Hedonism, the Experience Machine, and Virtual Reality

By Roger Crisp

I take hedonism about well-being or welfare to be the view that the only thing that is good for any being is pleasure, and that what makes pleasure good is nothing other than its being pleasant. The standard objections to hedonism of this kind have mostly been of the same form: there are things other than pleasure that are good, and pleasantness isn’t the only property that makes things good.

In recent decades, one version of this objection has received a great deal of attention: Robert Nozick’s famous ‘experience machine’, described in his Anarchy, State, and Utopia. The main problem is best taken to be that a hedonist must accept that a life on a machine which will create a certain amount of net pleasure for the person attached to it is no worse for that person than a life with the same amount of pleasure in the real world.

On the machine described by Nozick, the person will have no true personal relationships, achievements, genuine autonomy, deep understanding, and so on. It’s all just a playback of such experiences had by others. But we can imagine another, more sophisticated machine, which creates a single virtual world just like ours, in which those connected to the machine participate together. People make choices, have relationships, achieve things, and so on; but all in a virtual rather than a real world.

This case shows that the experience machine objection can be made not only against hedonists, but against the proponent of any view which does not insist that being in the real world matters in itself (and note that there’s nothing to stop a hedonist changing their view and attaching value to ‘pleasure in the real world’ rather than just ‘pleasure’). How powerful an objection it is may depend on the nature of the values in question. For example, it might be thought that deep friendships in a virtual world are no less valuable than in the real world, or that understanding in a virtual world is of no less value than understanding in the real world, even if it is understanding of that world and not, say, mathematical principles true in all possible worlds, virtual or real. But it might then be said that climbing the real Kilimanjaro is more valuable than a virtual climbing of Kilimanjaro — what’s so impressive about merely appearing to climb a non-existent mountain? This, however, is too quick, and requires attention to what is meant by ‘appear’. In the virtual world, one is not merely appearing to climb Kilimanjaro; in the virtual world, one is really climbing it. The virtual world, we should assume, is as independent of one’s self as the real world — one is not making it up — and the challenges in climbing the virtual Kilimanjaro — the planning, skill, decision-making, risks, and so on — are the same.

In other words, the real objection against hedonism is not the experience machine. What is wrong with hedonism, if anything, is that it leaves out values other than pleasantness. And Nozick could have made that point without the machine, as had many other philosophers for thousands of years. Further, once we realize that even if we’re in an experience machine many non-hedonic values are available, it starts to become questionable whether the metaphysical distinction between the real and virtual world matters to our well-being at all.

It may be easier for the young to believe that it doesn’t matter. I have a friend who is involved in a consortium which invests in non-fungible digital tokens (NFTs) of valuable artworks. These tokens can be worth huge amounts of money, and I expressed surprise that people would be willing to pay these amounts for something which is, in effect, a copy of ‘the real thing’. My friend pointed out that many younger people, who no longer see any sharp distinction between the real and the virtual world, would take the NFT as the unique virtual equivalent of the real object, and so an item of great value, though perhaps, at present, less than that of the original. In future, as the real/virtual distinction breaks down further, the NFT may even be seen as preferable to the real but decaying Van Gogh, which is increasingly difficult to protect and insure.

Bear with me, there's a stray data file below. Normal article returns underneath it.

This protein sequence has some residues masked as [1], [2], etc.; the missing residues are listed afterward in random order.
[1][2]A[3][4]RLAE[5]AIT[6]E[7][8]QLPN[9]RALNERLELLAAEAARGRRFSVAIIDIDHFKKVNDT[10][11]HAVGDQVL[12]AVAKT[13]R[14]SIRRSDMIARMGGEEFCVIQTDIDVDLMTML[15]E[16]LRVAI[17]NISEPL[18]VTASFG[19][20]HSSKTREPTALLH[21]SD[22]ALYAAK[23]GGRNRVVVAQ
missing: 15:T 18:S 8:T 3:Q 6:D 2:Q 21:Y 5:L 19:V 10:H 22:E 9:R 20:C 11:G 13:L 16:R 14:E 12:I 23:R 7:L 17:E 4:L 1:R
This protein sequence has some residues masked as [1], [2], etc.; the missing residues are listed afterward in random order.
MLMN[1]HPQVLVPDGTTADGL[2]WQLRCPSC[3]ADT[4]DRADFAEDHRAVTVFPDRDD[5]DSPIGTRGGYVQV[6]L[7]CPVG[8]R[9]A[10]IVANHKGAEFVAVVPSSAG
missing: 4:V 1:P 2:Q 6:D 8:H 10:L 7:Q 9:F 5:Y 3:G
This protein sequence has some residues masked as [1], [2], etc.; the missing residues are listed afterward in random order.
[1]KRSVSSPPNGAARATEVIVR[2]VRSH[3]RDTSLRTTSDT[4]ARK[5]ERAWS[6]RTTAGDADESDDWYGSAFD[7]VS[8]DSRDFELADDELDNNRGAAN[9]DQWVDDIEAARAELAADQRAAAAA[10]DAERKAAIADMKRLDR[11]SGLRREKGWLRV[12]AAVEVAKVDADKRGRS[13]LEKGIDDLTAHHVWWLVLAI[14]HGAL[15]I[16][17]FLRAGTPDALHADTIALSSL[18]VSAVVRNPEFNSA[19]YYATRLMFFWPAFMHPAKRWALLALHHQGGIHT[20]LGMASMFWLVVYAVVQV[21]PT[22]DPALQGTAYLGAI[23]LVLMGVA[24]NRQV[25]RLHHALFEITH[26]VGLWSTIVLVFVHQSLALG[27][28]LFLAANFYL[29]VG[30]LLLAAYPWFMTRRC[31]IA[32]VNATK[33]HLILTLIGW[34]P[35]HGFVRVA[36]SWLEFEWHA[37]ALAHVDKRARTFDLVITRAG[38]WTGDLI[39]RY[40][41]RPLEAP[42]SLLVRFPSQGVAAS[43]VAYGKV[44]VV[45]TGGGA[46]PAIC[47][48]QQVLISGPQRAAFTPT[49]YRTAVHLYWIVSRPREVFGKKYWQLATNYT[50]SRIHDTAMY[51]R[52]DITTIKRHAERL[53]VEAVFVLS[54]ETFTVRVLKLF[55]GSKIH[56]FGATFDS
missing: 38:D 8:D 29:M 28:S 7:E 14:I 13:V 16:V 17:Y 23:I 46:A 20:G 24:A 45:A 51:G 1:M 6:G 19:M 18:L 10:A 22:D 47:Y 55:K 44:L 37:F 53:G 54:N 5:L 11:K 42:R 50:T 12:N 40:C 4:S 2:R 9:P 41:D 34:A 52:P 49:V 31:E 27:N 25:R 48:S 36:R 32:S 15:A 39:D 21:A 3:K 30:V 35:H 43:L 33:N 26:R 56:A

The experience machine’objection to hedonism has been a distraction, partly because it applies to non-hedonist theories, and partly because it is hard to see why being in the real world matters. What does matter is the question of what other than pleasure might increase well-being, whether in a real or virtual world. As time goes on, these aspects of the experience machine may be more widely recognized, and the objection’s reliance on the significance of the distinction between the real and the virtual may consign it for ever to the dustbin of the history of philosophy.

(Thanks to Theron Pummer for discussion.)

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9 Responses to Hedonism, the Experience Machine, and Virtual Reality

  • Géraud Lernais says:

    I think you made too easy a work for yourself here. Of course the experience machine “is not” — whatever that means — the objection to hedonism. But to say that the objection to hedonism is just that hedonism cannot accommodate other sources of value does not capture the point of the experience machine, which is arguably that hedonism cannot accommodate the intimate connection between truth (and derivative properties, such as authenticity, sincerity, etc.) on the one hand, and the good life on the other hand.

    What this post suggests, admittedly, is that a clear formulation of the objection to hedonism should not burden itself with notions like “virtual”, “real”, etc, and stick to the essence of the argument from the experience machine (namely, the requirement of truth and truth-dependent properties for the good life).

    I don’t think this constraint on a clear formulation of the objection is difficult to secure:

    P1. If hedonism were true, then one could live a good life despite one’s experiences, cognitive states and attitudes being never, or almost never, veridical, respectively satisfied or correct.
    P2. The consequent in (P1) is false.
    C. Therefore, the antecedent in (P1) is false.

    The last step is to show that these truth-dependent properties (veridicality, satisfaction, correctness) can in principle apply to a reasonably large sample of one’s experiences/mental states/attitudes even when one’s life is lived entirely in a virtual reality. This seems to be possible if:

    (a) at any point one knows, or is able to become aware of the fact, that one is living in a virtual reality; and
    (b) one’s total experience of the virtual reality does not alter our capacity to know whether, for any part of that experience, it was not veridical.

    (a) entails that if at some point one loses the disposition to become aware that one is living in a virtual reality, experiences of the virtual reality past that point can no longer contribute to one’s life good. As for (b), it entails that determining whether one’s experiences/mental states/attitudes towards the virtual states of affairs are veridical should never be more difficult than determining whether one’s experiences/mental states/attitudes towards real states of affairs are veridical, on pain of making these experiences unable to contribute positively to the good of one’s life.